Little Compton is expensive — but is housing ‘attainable’?

Town looks to new regs to help families who fall between the cracks

By Ruth Rasmussen
Posted 7/9/24

With an affordable housing crisis entrenched in Little Compton, town officials hope to change zoning regulations to help keep working people and their families in town, and to ease the pressure on …

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Little Compton is expensive — but is housing ‘attainable’?

Town looks to new regs to help families who fall between the cracks


With an affordable housing crisis entrenched in Little Compton, town officials hope to change zoning regulations to help keep working people and their families in town, and to ease the pressure on older residents who have lived in the community for decades but can no longer afford to stay. 

The town’s ‘sustainable housing’ ordinance, if approved, would benefit primarily working individuals whose household income currently precludes them from finding suitable, affordable housing in Little Compton.

The new ordinance is specifically designed for potential property owners who fall into one of two groups related to income levels: Those in the “affordable” group have household incomes that do not exceed levels specifically defined by state and federal housing agencies, and those in the “attainable” group don’t fit into the affordable category because of higher income levels, but who still need help to secure housing.

The town council will hold a public hearing on the proposed ordinance change on Thursday, July 25.


Why now?

Over the past several decades, Little Compton’s population has grown older, school enrollment has declined, and essential workers for the few small businesses that remain in town have become almost non-existent.

Most alarming, advocates said,is that people who grew up in town and whose families have been here for generations are leaving, even though they don’t want to, because of the skyrocketing price of housing.

Earlier this year, The Commons Foundation, a local organization dedicated to increasing attainable housing in town with a focus on home ownership for the working middle class, hosted a forum to bring community members together to learn more about the town’s housing crisis and to hear some ideas about potential solutions.

During the event, foundation representatives shared a handout showing Little Compton’s median single-family home price in 2023 was $900,000.

To purchase such a house with traditional mortgage financing, an individual or couple would need a $180,000 downpayment and sufficient income to cover roughly $5,400 monthly for mortgage, taxes, and insurance expenses.

A housing advocate who pays close attention to such trends is Isabel Mattia, a board member with the Little Compton Housing Trust, a municipal board that works to address the problem of housing affordability in the community.  Recently she compiled income data relating to the typical earnings of municipal and other workers in town to demonstrate what a working class family is up against when trying to find housing in Little Compton.

Mattia created some hypothetical households consisting of one to four people, with annual incomes ranging from $67,000 to $107,000. The incomes mirror what some Little Compton school teachers, municipal workers, farmers, and office workers typically earn.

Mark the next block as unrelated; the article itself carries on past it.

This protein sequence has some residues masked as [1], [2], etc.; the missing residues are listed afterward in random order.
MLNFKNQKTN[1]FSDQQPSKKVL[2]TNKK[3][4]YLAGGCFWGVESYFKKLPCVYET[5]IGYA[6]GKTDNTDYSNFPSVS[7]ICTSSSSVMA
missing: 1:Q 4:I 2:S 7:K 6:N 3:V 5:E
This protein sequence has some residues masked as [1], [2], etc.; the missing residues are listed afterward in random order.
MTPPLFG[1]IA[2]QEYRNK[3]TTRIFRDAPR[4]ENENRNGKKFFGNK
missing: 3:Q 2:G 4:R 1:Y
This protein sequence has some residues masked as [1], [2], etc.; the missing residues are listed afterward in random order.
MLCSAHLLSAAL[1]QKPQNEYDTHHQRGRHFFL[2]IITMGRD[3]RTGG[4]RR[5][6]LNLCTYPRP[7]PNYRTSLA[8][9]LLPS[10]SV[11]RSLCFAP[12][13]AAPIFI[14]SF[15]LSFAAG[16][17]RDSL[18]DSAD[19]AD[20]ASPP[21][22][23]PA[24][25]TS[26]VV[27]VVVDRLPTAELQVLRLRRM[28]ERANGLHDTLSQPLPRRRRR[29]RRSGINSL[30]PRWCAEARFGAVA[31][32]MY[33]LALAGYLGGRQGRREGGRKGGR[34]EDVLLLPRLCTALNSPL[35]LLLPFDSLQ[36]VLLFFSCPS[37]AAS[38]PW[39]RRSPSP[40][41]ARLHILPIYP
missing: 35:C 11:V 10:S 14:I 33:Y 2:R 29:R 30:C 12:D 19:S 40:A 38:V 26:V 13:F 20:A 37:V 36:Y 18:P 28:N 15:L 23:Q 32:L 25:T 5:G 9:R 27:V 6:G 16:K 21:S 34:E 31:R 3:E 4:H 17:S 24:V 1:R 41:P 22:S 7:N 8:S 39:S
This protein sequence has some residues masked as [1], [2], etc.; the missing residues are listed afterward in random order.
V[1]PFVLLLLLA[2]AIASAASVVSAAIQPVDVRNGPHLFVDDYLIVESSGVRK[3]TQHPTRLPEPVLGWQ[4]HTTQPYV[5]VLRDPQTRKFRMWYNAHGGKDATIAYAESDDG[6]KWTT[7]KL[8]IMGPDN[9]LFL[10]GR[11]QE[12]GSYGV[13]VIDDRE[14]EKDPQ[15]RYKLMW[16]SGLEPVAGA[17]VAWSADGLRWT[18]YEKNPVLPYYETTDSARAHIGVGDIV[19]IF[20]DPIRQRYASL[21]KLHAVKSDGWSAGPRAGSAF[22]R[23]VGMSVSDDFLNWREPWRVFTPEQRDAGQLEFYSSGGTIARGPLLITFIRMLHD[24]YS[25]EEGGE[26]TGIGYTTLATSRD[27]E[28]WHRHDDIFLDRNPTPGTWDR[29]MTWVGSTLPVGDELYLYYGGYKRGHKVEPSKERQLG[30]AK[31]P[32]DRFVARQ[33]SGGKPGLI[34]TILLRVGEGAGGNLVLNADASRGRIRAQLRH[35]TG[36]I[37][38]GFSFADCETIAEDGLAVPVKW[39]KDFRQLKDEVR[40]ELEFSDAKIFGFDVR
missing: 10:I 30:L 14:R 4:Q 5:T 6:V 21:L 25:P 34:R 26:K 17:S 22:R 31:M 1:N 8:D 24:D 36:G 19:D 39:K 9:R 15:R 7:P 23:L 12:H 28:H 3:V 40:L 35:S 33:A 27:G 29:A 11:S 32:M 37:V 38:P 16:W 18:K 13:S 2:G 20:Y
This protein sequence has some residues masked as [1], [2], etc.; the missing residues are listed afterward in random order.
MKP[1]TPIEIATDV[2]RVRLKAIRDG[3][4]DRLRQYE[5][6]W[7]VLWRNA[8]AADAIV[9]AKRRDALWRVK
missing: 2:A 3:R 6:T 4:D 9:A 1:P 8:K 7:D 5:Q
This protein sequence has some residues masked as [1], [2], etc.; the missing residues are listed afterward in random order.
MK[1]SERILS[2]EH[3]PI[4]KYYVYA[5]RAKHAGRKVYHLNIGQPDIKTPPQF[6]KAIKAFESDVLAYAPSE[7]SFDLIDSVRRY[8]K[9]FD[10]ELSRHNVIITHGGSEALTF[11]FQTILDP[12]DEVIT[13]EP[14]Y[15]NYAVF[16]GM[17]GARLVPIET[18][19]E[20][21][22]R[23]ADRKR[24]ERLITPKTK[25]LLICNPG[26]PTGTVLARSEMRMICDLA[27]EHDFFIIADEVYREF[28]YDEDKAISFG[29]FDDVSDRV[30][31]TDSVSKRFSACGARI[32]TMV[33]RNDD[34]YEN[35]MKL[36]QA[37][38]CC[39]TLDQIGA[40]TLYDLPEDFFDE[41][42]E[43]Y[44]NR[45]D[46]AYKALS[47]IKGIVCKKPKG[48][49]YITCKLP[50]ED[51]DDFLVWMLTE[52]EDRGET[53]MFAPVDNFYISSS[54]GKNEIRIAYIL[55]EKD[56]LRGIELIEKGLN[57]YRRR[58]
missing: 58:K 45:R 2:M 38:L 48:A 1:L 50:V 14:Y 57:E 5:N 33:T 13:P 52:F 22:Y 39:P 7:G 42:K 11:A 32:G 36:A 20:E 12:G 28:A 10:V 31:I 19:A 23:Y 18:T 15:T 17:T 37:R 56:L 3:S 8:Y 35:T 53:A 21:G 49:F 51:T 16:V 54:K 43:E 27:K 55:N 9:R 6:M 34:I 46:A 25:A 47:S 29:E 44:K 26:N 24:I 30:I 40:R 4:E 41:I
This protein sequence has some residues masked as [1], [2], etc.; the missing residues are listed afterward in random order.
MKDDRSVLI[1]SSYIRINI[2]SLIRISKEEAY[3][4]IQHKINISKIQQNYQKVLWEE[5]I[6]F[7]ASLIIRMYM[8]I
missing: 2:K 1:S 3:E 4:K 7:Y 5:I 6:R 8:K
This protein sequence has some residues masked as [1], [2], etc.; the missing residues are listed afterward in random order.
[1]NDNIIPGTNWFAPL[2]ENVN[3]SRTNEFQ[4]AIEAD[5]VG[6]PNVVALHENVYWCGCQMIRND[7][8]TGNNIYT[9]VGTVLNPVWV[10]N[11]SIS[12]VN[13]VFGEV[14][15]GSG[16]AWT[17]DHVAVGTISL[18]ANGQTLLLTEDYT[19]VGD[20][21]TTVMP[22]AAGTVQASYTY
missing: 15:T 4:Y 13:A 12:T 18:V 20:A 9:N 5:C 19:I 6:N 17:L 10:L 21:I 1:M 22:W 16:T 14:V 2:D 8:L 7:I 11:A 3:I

Households bringing in over $100,000 annually – the higher end of Mattia’s hypothetical range -- can usually afford monthly mortgage payments in the $2,700 to $3,100 range, meaning they should be shopping for houses priced no higher than $450,000 – roughly half the $900,000 median home price in Little Compton. 

Town council member Gary Mataronas has often voiced concerns about these trends. He said he hopes the new ordinance, once approved, will make it clear what the eligibility requirements are.

“I don’t want people who grew up in this town to get bypassed. I want to see our Little Compton children stay in Little Compton.”


Density provisions relaxed

A key component of the new zoning amendment loosens current restrictions relating to density. Specifically, it includes: 

• A provision that reduces minimum lot areas in a residential zone to 30,600 square feet, or two-thirds of an acre;

• Less restrictive setback and lot coverage provisions than currently required;

• A requirement that houses be no larger than 1,800 square feet or more than 30 feet high, with lot coverage no more than 10 percent;

Other components relate to potable water and DEM approved septic systems.

The ordinance incorporates deed restriction requirements stipulating that when the property changes hands, it must retain its affordable/attainable status. 

It includes definitions relating to “attainable” and “affordable” housing and what income levels allow households to fall within those categories.

At a recent town council meeting, Mattia outlined the key differences between the two terms and highlighted the income eligibility requirements applicable to each.

“My hope is that the new ordinance will positively impact both groups of individuals – those who fall within the “affordable” category as well as those who are in the “attainable” category,” she said. 

Jim Lock, board president of The Commons Foundation, said an essential ingredient relating to the “attainable” housing designation is that it does not rely on state or federal money, meaning programs featuring such designations could potentially be less restrictive. For example, he said a developer could create a scoring system that gives preference to individuals who live or work in Little Compton.   

2024 by East Bay Media Group

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